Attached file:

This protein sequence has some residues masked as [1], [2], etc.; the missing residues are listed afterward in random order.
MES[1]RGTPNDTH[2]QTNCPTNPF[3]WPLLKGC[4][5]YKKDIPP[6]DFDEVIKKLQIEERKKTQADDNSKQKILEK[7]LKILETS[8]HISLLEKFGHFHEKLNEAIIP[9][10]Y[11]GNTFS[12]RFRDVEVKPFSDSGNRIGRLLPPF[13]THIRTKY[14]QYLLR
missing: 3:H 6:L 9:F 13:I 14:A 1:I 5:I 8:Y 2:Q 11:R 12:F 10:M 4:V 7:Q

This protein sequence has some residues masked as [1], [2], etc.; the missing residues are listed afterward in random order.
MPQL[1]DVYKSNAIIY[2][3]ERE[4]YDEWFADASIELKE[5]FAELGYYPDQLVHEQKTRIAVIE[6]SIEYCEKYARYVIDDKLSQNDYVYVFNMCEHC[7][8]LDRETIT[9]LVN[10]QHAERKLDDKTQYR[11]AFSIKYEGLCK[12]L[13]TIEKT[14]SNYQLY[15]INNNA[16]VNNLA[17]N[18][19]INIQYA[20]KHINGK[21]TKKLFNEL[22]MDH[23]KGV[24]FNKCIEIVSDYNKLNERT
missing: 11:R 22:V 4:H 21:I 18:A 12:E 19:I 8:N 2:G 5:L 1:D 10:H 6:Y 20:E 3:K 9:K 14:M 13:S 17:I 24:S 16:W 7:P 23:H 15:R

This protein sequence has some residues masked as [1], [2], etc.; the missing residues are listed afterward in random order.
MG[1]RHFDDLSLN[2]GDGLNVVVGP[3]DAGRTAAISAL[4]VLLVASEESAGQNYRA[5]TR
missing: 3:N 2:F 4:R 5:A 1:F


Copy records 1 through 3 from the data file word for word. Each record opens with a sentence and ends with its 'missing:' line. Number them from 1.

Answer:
This protein sequence has some residues masked as [1], [2], etc.; the missing residues are listed afterward in random order.
MES[1]RGTPNDTH[2]QTNCPTNPF[3]WPLLKGC[4][5]YKKDIPP[6]DFDEVIKKLQIEERKKTQADDNSKQKILEK[7]LKILETS[8]HISLLEKFGHFHEKLNEAIIP[9][10]Y[11]GNTFS[12]RFRDVEVKPFSDSGNRIGRLLPPF[13]THIRTKY[14]QYLLR
missing: 3:H 6:L 9:F 13:I 14:A 1:I 5:I 8:Y 2:Q 11:R 12:F 10:M 4:V 7:Q

This protein sequence has some residues masked as [1], [2], etc.; the missing residues are listed afterward in random order.
MPQL[1]DVYKSNAIIY[2][3]ERE[4]YDEWFADASIELKE[5]FAELGYYPDQLVHEQKTRIAVIE[6]SIEYCEKYARYVIDDKLSQNDYVYVFNMCEHC[7][8]LDRETIT[9]LVN[10]QHAERKLDDKTQYR[11]AFSIKYEGLCK[12]L[13]TIEKT[14]SNYQLY[15]INNNA[16]VNNLA[17]N[18][19]INIQYA[20]KHINGK[21]TKKLFNEL[22]MDH[23]KGV[24]FNKCIEIVSDYNKLNERT
missing: 11:R 22:V 4:H 21:I 18:A 12:E 19:I 8:N 2:G 5:L 1:D 10:H 6:Y 20:E 3:K 9:K 14:M 13:S 17:I 24:S 16:W 7:P 23:H 15:R

This protein sequence has some residues masked as [1], [2], etc.; the missing residues are listed afterward in random order.
MG[1]RHFDDLSLN[2]GDGLNVVVGP[3]DAGRTAAISAL[4]VLLVASEESAGQNYRA[5]TR
missing: 3:N 2:F 4:R 5:A 1:F